There was a time when Robert De Niro wanted to reinvent himself as a comedian. And though Meet the Parents isn't exactly a comedic masterpiece, it was pretty funny and showed De Niro in a new light hardly seen in the past (he did do films like Analyze This and Flawless but with far less box office success). So the best thing to do after a massive success like that is to go right to the next paycheck.
De Niro decided to try more 'comedy' knowing that his success with Meet the Parents brought him a new audience and high (or low) expectations. So he teamed up with the 'desperate for a hit' Eddie Murphy and was soundly out acted by William Shatner. But while Showtime brought a whole new era of success for Shatner, it put De Niro in creative purgatory as he continued to pump out meager dramas and lousy comedies one after the other.
4. Marlon Brando, Superman (The 'I'm So Huge I Can Just Ask for this Paycheck' Paycheck film)
I'm going to ask you two questions.
1)If you were playing Superman, where should you be billed as an actor in a Superman film?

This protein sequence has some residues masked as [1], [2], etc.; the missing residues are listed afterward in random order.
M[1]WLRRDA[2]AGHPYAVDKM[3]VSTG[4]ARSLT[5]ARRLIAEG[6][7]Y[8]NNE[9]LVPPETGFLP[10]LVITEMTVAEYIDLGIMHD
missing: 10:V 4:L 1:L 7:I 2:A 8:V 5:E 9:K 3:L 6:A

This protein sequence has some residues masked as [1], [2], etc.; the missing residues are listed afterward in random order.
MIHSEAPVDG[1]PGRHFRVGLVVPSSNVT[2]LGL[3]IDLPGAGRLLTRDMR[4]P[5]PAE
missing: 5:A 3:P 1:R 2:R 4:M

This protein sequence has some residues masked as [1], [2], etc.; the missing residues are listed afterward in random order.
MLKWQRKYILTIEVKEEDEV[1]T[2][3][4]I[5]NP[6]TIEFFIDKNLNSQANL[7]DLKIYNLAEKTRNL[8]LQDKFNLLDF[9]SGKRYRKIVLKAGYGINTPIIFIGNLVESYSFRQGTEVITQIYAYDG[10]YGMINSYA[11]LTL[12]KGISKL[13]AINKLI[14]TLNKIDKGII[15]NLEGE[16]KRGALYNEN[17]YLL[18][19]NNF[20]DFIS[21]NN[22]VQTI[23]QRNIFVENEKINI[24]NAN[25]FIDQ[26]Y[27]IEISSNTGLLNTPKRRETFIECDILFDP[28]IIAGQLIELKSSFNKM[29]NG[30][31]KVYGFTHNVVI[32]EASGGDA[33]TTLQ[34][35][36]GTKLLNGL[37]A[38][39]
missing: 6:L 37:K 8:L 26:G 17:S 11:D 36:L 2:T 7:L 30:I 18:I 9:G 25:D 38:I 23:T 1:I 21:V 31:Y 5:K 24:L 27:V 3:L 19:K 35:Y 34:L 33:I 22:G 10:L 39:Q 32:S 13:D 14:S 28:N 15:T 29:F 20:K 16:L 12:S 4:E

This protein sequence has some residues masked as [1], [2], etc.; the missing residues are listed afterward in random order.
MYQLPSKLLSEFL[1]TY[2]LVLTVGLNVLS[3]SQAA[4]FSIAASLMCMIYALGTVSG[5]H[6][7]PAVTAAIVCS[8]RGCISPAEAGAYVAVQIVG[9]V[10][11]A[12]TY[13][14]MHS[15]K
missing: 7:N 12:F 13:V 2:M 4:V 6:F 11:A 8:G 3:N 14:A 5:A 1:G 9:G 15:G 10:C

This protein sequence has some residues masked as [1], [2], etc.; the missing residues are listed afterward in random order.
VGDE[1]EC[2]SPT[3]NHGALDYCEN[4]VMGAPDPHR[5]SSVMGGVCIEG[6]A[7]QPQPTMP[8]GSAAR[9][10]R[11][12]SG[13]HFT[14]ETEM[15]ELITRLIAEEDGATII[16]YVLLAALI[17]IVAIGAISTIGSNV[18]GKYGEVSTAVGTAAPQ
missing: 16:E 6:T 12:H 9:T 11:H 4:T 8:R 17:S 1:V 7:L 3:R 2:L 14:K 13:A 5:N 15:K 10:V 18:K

2)If you acted for 12 days and appeared in 10 minutes of footage, how much should you be paid?
The answer to #1 is third and the answer to #2 is $14 million dollars.
Yes, Marlon Brando was such a huge mega-star that he commanded $3.7 million for his ten minute role (stretched to $14 thanks to legal disputes and box office percentage cuts) and got top billing over Superman himself ... in a film called Superman.
5. Donald Pleasence, any Halloween film from 4 to 6 (the 'My Legacy is Complete so Screw It' Paycheck film)
Halloween is a horror classic and its obvious sequel is also pretty damn good. But an actor like Donald Pleasence, a B-movie master and someone who made a living as an actor long before his Halloween sequel days, knew the Halloween sequels from Halloween 4: The Return of Michael Myers on to Halloween: The Curse of Michael Myers (the sixth one) was guaranteed money in the bank and that his presence would give some dignity to whatever mockery of the original was being thrown up on the screen.
One of Pleasence's oft-quoted jokes was that he would stop making Halloween movies after the 22nd one. This quote, I believe, sums up his end-of-career acting-is-work philosophy: "At this point in my career, it doesn't bother me much that I'm probably hopelessly typecast. I like to work, and horror films definitely keep me working". He was also quoted as saying that 'Halloween 5 is a bit stupid'.
Speaking of Halloween ...
6. Jamie Lee Curtis, Halloween H20: 20 Years Later (the 'Saying Thanks to My Beginnings' While Getting a Guaranteed Hit Paycheck film)